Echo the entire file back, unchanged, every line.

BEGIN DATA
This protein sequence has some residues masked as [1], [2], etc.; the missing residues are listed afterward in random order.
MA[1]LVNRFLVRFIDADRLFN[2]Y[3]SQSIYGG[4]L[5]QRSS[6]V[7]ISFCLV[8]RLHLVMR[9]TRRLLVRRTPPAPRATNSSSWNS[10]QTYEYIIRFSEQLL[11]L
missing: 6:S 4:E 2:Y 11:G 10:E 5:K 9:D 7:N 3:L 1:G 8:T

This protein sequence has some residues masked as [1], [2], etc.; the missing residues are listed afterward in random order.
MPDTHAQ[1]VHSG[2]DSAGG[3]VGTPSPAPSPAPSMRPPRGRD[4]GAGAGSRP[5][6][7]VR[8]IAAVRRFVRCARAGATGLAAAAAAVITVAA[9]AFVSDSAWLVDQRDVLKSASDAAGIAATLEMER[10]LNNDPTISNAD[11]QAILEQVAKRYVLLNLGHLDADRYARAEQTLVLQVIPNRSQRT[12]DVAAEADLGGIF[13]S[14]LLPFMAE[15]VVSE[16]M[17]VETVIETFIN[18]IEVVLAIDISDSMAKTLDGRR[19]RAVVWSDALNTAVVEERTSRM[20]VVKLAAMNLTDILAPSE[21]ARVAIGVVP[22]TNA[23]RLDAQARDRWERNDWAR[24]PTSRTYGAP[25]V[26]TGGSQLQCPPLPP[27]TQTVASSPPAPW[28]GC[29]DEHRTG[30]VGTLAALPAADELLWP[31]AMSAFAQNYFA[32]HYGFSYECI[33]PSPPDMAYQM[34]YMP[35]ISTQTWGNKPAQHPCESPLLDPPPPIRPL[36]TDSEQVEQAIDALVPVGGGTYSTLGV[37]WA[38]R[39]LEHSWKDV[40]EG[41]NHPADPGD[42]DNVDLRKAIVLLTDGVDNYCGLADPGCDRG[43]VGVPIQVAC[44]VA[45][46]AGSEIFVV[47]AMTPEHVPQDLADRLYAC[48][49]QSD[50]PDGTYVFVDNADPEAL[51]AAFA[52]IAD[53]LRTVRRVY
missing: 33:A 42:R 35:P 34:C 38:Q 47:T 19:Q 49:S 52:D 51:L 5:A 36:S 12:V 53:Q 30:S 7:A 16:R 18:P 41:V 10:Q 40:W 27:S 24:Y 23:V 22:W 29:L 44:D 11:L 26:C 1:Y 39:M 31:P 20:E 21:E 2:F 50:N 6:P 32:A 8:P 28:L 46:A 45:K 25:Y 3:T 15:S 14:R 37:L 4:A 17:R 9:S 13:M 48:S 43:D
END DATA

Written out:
This protein sequence has some residues masked as [1], [2], etc.; the missing residues are listed afterward in random order.
MA[1]LVNRFLVRFIDADRLFN[2]Y[3]SQSIYGG[4]L[5]QRSS[6]V[7]ISFCLV[8]RLHLVMR[9]TRRLLVRRTPPAPRATNSSSWNS[10]QTYEYIIRFSEQLL[11]L
missing: 6:S 4:E 2:Y 11:G 10:E 5:K 9:D 7:N 3:L 1:G 8:T

This protein sequence has some residues masked as [1], [2], etc.; the missing residues are listed afterward in random order.
MPDTHAQ[1]VHSG[2]DSAGG[3]VGTPSPAPSPAPSMRPPRGRD[4]GAGAGSRP[5][6][7]VR[8]IAAVRRFVRCARAGATGLAAAAAAVITVAA[9]AFVSDSAWLVDQRDVLKSASDAAGIAATLEMER[10]LNNDPTISNAD[11]QAILEQVAKRYVLLNLGHLDADRYARAEQTLVLQVIPNRSQRT[12]DVAAEADLGGIF[13]S[14]LLPFMAE[15]VVSE[16]M[17]VETVIETFIN[18]IEVVLAIDISDSMAKTLDGRR[19]RAVVWSDALNTAVVEERTSRM[20]VVKLAAMNLTDILAPSE[21]ARVAIGVVP[22]TNA[23]RLDAQARDRWERNDWAR[24]PTSRTYGAP[25]V[26]TGGSQLQCPPLPP[27]TQTVASSPPAPW[28]GC[29]DEHRTG[30]VGTLAALPAADELLWP[31]AMSAFAQNYFA[32]HYGFSYECI[33]PSPPDMAYQM[34]YMP[35]ISTQTWGNKPAQHPCESPLLDPPPPIRPL[36]TDSEQVEQAIDALVPVGGGTYSTLGV[37]WA[38]R[39]LEHSWKDV[40]EG[41]NHPADPGD[42]DNVDLRKAIVLLTDGVDNYCGLADPGCDRG[43]VGVPIQVAC[44]VA[45][46]AGSEIFVV[47]AMTPEHVPQDLADRLYAC[48][49]QSD[50]PDGTYVFVDNADPEAL[51]AAFA[52]IAD[53]LRTVRRVY
missing: 33:A 42:R 35:P 34:C 38:Q 47:T 19:Q 49:S 52:D 51:L 5:A 36:S 12:V 53:Q 30:S 7:A 16:R 18:P 41:V 10:Q 40:W 27:S 24:Y 23:V 22:W 29:L 44:D 11:L 26:C 1:Y 39:M 31:P 20:E 21:E 2:F 50:N 6:P 32:A 8:P 28:L 46:A 45:K 25:Y 3:T 15:S 14:R 37:L 4:A 17:R 9:S 13:M 48:S 43:D